OSHA’s Hazard Communication Standard

May 1, 2013 | Aging Services Risk Management

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The Occupational Safety and Health Administration’s (OSHA) hazard communication standard (HCS) (29 CFR § 1910.1200) establishes workers’ right to know of the chemical hazards they may be exposed to in the workplace and how they can protect themselves from those hazards. Employers are required to develop and execute a written plan that describes how they will implement the HCS.

Among other provisions, the plan must describe how employers will make—and keep current—an inventory of all the hazardous chemicals in the workplace and inform their employees about the hazardous chemicals the employees are exposed to by means of a written hazard communication program, labels and other forms of warning, safety data sheets (SDSs), hazard and protective measure information, and training. The HCS also requires the designation of a hazard communication program coordinator and implementation of a system to inform outside employees, such as contractors, about hazardous chemicals.

As anticipated, the HCS underwent a major revision in 2012 to be aligned with the international Globally Harmonized System of Classification and Labelling of Chemicals (GHS); the finalized rule became effective on May 25, 2012. Deadlines for compliance with the new rule vary for chemical manufacturers and importers, as well as employers. See Table 1. Important Dates to Remember for HCS Implementation.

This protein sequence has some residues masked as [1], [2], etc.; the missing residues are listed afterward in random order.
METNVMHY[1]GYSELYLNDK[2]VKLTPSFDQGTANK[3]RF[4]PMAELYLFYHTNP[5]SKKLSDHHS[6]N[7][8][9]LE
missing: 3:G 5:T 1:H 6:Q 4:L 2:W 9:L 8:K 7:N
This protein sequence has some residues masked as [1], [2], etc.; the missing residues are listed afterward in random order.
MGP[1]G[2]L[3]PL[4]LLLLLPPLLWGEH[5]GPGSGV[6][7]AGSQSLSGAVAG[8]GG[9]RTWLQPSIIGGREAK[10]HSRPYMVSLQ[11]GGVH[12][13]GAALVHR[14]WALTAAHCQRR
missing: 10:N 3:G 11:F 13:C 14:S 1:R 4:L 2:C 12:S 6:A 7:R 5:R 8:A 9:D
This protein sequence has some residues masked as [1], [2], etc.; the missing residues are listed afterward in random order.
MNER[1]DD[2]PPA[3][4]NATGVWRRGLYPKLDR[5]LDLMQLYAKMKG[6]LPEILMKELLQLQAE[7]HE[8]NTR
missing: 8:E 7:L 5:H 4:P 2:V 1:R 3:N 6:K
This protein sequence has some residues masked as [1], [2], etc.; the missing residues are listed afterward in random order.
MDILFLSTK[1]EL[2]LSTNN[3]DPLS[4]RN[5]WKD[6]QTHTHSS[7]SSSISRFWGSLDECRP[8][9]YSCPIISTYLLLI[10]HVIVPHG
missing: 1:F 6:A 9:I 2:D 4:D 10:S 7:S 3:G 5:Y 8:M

The GHS was formally created during the 1992 United Nations Conference on the Environment and Development and is the result of international environmental and safety concerns related to the various methods used to communicate chemical hazards in different countries. While many countries have similar laws and regulations regarding this information, there are enough differences (e.g., a chemical considered flammable in one country may not be classified that way in another country) that confusion may occur. (OSHA “Hazard Communication”) The GHS provides a system for the standardization of chemical identification and hazard information to assist employers and workers...

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